You are hereWaging Non-Violence: Can activists win the PR battle with the fossil fuel industry?

Waging Non-Violence: Can activists win the PR battle with the fossil fuel industry?


-By Adam Federman

August 6, 2013- In mid-June, Bold Nebraska — a grassroots environmental organization opposed to construction of the Keystone XL tar sands pipeline — obtained documents that detail how local and federal law enforcement agencies, as well as the company responsible for building the pipeline, are working together to undermine peaceful political protest. The documents revealed that the company, TransCanada, had briefed the FBI as well as law enforcement officials — district attorneys, attorney generals and county sheriffs — in Oklahoma and Nebraska on the potential threat posed by environmental activists and local landowners. In their PowerPoint presentation the company suggested that district attorneys should explore “state or federal anti-terrorism laws” in prosecuting activists and provided a crude dossier on the key organizers. They also included a list of individuals previously arrested for acts of nonviolent civil disobedience in Texas and Oklahoma.

There is a long history of corporations and the state acting in concert to suppress environmental activism. But in recent years the relationship has deepened. This is in part a function of the post-9/11 national security state, which has placed a premium on information sharing between Department of Homeland Security fusion centers, local law enforcement officials and the private sector. In fact, on the same day that TransCanada delivered its presentation to Nebraska law enforcement officials, a representative of the Nebraska Information Analysis Center, a Department of Homeland Security fusion center, also briefed participants on the agency’s information-sharing network. According to emails exchanged before the meeting and obtained through a Freedom of Information Act Request, “The NIAC will brief on our intelligence sharing role/plan relevant to the pipeline project and provide an overview of a project we are working on.”

At the same time, the privatization of intelligence gathering has ballooned with many private security firms now working directly for corporations — most of which already have their own in-house intelligence gathering and security operations. Annual spending on such services is estimated at $100 billion.

“When those entities merge, and they begin to exchange information, there are extremely serious legal ramifications as well as civil rights consequences to those activities,” said Lauren Regan, executive director of the Civil Liberties Defense Center. “And now I would say we’re really seeing gray intelligence [the blurring of public and private intelligence gathering] taken up a notch.”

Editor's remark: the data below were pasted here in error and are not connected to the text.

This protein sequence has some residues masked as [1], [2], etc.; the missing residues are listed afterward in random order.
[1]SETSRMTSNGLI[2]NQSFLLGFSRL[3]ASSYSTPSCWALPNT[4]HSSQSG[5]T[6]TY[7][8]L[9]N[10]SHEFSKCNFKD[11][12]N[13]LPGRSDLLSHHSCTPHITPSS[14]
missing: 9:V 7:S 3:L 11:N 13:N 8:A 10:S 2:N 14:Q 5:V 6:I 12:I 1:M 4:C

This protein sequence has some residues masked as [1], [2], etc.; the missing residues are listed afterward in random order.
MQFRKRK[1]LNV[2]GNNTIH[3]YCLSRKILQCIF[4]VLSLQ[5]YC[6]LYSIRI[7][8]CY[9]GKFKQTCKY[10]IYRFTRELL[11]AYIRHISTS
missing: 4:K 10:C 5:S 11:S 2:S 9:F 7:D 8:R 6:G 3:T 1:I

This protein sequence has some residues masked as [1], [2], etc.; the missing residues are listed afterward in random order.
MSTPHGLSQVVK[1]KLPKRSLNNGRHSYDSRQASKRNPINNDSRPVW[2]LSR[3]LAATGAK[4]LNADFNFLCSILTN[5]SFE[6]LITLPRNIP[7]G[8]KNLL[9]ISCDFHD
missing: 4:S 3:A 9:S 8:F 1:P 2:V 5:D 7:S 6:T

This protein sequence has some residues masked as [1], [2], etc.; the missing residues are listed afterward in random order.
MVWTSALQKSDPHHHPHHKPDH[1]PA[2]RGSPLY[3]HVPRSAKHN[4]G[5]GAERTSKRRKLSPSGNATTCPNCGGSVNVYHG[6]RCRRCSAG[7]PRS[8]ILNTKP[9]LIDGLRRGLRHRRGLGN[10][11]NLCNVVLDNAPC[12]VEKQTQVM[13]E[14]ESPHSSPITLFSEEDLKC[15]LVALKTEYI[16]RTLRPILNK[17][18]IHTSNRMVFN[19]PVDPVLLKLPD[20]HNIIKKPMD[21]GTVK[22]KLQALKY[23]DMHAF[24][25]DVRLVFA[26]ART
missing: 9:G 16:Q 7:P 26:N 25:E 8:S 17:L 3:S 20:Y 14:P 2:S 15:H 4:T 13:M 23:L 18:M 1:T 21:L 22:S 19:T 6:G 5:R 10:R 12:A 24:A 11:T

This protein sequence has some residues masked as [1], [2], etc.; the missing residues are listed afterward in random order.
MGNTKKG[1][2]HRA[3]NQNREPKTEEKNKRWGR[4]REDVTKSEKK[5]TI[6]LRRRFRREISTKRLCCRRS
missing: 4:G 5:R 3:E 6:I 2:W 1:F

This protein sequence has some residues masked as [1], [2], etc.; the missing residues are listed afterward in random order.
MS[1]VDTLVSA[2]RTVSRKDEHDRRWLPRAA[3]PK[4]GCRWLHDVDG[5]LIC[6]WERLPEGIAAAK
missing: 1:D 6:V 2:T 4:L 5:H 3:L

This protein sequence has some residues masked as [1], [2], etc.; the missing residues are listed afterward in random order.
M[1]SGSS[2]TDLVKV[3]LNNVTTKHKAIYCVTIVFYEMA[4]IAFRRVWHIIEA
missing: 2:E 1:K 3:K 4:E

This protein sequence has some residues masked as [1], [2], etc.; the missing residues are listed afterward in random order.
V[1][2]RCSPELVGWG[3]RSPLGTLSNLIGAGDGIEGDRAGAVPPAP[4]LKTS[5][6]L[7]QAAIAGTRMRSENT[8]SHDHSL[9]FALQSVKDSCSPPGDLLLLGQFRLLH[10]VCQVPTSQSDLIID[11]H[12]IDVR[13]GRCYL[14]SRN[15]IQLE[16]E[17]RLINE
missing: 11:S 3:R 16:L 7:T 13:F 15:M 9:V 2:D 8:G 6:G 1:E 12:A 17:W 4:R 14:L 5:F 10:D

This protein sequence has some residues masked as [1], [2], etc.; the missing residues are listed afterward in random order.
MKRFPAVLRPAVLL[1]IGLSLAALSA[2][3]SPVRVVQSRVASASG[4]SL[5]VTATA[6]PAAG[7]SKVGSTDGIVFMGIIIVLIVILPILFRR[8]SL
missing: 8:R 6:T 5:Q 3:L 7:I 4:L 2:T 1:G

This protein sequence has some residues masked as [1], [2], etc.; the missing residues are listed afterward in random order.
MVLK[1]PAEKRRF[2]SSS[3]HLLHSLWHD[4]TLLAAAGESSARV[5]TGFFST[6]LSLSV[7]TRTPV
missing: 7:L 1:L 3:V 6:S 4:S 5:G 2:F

According to Regan, corporations that engage in espionage or intelligence gathering are not bound by the same regulations that state and federal agencies are, in theory, supposed to follow.

“They don’t have to abide by the U.S. attorney manual on spying guidelines,” Regan said. “They don’t even have to go through secretive FISA courts to hack into people’s computers or listen in on their cell phone calls.”

This is the world in which activists now find themselves. Not only must they contend with the sweeping surveillance powers of the state, brought to light most recently by former NSA contractor Edward Snowden, but also the expanding — and essentially unregulated — corporate security and intelligence gathering network.

Yet even against this backdrop — and in the wake of the crackdown on animal rights and environmental groups in the mid-2000s known as the “Green Scare” — the environmental movement has refashioned itself. Opposition to hydraulic fracturing, or fracking, and the Keystone XL pipeline have, in just a few years, become highly visible campaigns known for massive protests and acts of civil disobedience.

Such widespread public opposition, no longer limited to a fringe element, has corporations worried. In an email to Lt. Randy Morehead of the Nebraska State Patrol and John McDermott, a crime analyst at the Nebraska Information Analysis Center, TransCanada security director Michael Nagina drew attention to the recently launched Keystone XL Pledge of Resistance, which has gathered nearly 70,000 signatures for acts of peaceful civil disobedience “should it be necessary” to stop the pipeline.

“Certainly not imminent, but a heads up as to the type of action being promoted and the organizations engaged,” he wrote. “Note the reference to symbolic targets such as TC [TransCanada] lobbies.”

FULL STORY HERE:

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